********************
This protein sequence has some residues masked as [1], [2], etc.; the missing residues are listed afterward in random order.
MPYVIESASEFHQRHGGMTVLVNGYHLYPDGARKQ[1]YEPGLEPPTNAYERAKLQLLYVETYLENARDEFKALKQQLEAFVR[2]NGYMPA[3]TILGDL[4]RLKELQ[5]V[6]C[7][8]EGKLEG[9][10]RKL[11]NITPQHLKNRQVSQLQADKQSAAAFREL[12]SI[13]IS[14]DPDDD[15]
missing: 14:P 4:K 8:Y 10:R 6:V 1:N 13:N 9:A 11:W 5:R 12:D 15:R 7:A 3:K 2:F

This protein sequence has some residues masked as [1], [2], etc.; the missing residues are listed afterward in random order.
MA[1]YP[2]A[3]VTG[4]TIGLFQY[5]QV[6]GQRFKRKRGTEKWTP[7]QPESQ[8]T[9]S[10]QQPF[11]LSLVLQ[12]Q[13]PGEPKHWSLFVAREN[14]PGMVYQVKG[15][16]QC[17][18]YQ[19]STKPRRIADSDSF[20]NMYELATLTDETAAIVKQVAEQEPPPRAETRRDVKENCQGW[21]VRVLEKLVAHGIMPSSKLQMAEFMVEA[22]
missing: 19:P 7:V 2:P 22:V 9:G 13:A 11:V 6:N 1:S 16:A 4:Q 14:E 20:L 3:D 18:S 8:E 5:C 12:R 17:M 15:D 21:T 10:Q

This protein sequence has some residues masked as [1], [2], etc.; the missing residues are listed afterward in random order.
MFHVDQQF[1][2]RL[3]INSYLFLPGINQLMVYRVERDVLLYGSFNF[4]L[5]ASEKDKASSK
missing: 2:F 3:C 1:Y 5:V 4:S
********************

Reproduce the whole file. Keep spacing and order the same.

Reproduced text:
This protein sequence has some residues masked as [1], [2], etc.; the missing residues are listed afterward in random order.
MPYVIESASEFHQRHGGMTVLVNGYHLYPDGARKQ[1]YEPGLEPPTNAYERAKLQLLYVETYLENARDEFKALKQQLEAFVR[2]NGYMPA[3]TILGDL[4]RLKELQ[5]V[6]C[7][8]EGKLEG[9][10]RKL[11]NITPQHLKNRQVSQLQADKQSAAAFREL[12]SI[13]IS[14]DPDDD[15]
missing: 14:P 4:K 8:Y 10:R 6:V 1:N 13:N 9:A 11:W 5:R 12:D 15:R 7:A 3:K 2:F

This protein sequence has some residues masked as [1], [2], etc.; the missing residues are listed afterward in random order.
MA[1]YP[2]A[3]VTG[4]TIGLFQY[5]QV[6]GQRFKRKRGTEKWTP[7]QPESQ[8]T[9]S[10]QQPF[11]LSLVLQ[12]Q[13]PGEPKHWSLFVAREN[14]PGMVYQVKG[15][16]QC[17][18]YQ[19]STKPRRIADSDSF[20]NMYELATLTDETAAIVKQVAEQEPPPRAETRRDVKENCQGW[21]VRVLEKLVAHGIMPSSKLQMAEFMVEA[22]
missing: 19:P 7:V 2:P 22:V 9:G 13:A 11:V 6:N 1:S 16:A 4:Q 14:E 20:L 3:D 18:S 8:E 5:C 12:R 17:M 15:D 21:T 10:Q

This protein sequence has some residues masked as [1], [2], etc.; the missing residues are listed afterward in random order.
MFHVDQQF[1][2]RL[3]INSYLFLPGINQLMVYRVERDVLLYGSFNF[4]L[5]ASEKDKASSK
missing: 2:F 3:C 1:Y 5:V 4:S